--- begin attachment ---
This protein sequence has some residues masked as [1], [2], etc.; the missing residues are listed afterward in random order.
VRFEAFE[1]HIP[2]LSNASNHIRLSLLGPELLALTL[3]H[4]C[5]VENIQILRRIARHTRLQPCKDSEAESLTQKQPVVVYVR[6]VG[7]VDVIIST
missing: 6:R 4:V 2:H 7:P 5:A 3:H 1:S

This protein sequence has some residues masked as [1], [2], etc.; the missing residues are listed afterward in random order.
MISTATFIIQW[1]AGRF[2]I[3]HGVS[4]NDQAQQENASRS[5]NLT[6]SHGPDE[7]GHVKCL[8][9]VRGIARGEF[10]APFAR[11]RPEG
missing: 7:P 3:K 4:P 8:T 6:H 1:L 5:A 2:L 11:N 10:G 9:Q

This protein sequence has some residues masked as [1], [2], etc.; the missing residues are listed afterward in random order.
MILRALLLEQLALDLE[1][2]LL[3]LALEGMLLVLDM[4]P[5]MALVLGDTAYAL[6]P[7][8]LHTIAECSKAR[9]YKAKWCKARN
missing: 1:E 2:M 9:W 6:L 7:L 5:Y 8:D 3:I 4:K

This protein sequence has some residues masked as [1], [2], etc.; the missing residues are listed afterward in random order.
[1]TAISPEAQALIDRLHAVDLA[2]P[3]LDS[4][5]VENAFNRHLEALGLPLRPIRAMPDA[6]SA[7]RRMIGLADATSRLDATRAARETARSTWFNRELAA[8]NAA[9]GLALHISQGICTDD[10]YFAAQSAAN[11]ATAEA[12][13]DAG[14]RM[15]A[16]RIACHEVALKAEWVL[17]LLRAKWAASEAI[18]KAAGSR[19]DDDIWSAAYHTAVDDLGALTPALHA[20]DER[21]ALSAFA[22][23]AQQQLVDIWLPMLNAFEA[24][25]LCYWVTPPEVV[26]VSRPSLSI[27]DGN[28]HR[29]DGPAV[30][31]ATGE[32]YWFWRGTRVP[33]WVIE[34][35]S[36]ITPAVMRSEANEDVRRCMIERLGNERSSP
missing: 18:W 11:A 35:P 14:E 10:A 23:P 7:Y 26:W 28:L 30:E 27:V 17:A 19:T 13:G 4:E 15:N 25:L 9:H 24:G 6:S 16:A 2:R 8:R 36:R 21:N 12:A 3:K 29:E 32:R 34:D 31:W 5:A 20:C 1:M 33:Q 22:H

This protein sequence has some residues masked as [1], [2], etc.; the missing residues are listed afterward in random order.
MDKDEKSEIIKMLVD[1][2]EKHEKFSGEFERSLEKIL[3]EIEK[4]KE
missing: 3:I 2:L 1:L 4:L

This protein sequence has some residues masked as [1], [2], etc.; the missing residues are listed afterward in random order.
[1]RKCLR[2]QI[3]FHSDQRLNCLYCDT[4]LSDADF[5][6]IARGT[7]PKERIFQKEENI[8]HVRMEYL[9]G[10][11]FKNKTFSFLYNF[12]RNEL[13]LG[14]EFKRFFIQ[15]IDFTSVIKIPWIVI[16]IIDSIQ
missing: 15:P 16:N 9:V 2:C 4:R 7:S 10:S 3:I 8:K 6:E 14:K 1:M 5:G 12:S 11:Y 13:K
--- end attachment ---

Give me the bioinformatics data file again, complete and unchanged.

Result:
This protein sequence has some residues masked as [1], [2], etc.; the missing residues are listed afterward in random order.
VRFEAFE[1]HIP[2]LSNASNHIRLSLLGPELLALTL[3]H[4]C[5]VENIQILRRIARHTRLQPCKDSEAESLTQKQPVVVYVR[6]VG[7]VDVIIST
missing: 6:R 4:V 2:H 7:P 5:A 3:H 1:S

This protein sequence has some residues masked as [1], [2], etc.; the missing residues are listed afterward in random order.
MISTATFIIQW[1]AGRF[2]I[3]HGVS[4]NDQAQQENASRS[5]NLT[6]SHGPDE[7]GHVKCL[8][9]VRGIARGEF[10]APFAR[11]RPEG
missing: 7:P 3:K 4:P 8:T 6:H 1:L 5:A 2:L 11:N 10:G 9:Q

This protein sequence has some residues masked as [1], [2], etc.; the missing residues are listed afterward in random order.
MILRALLLEQLALDLE[1][2]LL[3]LALEGMLLVLDM[4]P[5]MALVLGDTAYAL[6]P[7][8]LHTIAECSKAR[9]YKAKWCKARN
missing: 1:E 2:M 9:W 6:L 7:L 5:Y 8:D 3:I 4:K

This protein sequence has some residues masked as [1], [2], etc.; the missing residues are listed afterward in random order.
[1]TAISPEAQALIDRLHAVDLA[2]P[3]LDS[4][5]VENAFNRHLEALGLPLRPIRAMPDA[6]SA[7]RRMIGLADATSRLDATRAARETARSTWFNRELAA[8]NAA[9]GLALHISQGICTDD[10]YFAAQSAAN[11]ATAEA[12][13]DAG[14]RM[15]A[16]RIACHEVALKAEWVL[17]LLRAKWAASEAI[18]KAAGSR[19]DDDIWSAAYHTAVDDLGALTPALHA[20]DER[21]ALSAFA[22][23]AQQQLVDIWLPMLNAFEA[24][25]LCYWVTPPEVV[26]VSRPSLSI[27]DGN[28]HR[29]DGPAV[30][31]ATGE[32]YWFWRGTRVP[33]WVIE[34][35]S[36]ITPAVMRSEANEDVRRCMIERLGNERSSP
missing: 18:W 11:A 35:P 14:E 10:A 23:P 7:Y 26:W 28:L 30:E 27:V 17:A 19:T 13:G 4:E 15:N 25:L 9:H 24:G 6:S 16:A 2:R 8:R 36:R 21:N 12:A 3:K 29:E 32:R 34:D 31:W 5:A 20:C 1:M 33:Q 22:H

This protein sequence has some residues masked as [1], [2], etc.; the missing residues are listed afterward in random order.
MDKDEKSEIIKMLVD[1][2]EKHEKFSGEFERSLEKIL[3]EIEK[4]KE
missing: 3:I 2:L 1:L 4:L

This protein sequence has some residues masked as [1], [2], etc.; the missing residues are listed afterward in random order.
[1]RKCLR[2]QI[3]FHSDQRLNCLYCDT[4]LSDADF[5][6]IARGT[7]PKERIFQKEENI[8]HVRMEYL[9]G[10][11]FKNKTFSFLYNF[12]RNEL[13]LG[14]EFKRFFIQ[15]IDFTSVIKIPWIVI[16]IIDSIQ
missing: 15:P 16:N 9:V 2:C 4:R 7:S 10:S 3:I 8:K 6:E 14:K 1:M 5:G 12:S 11:Y 13:K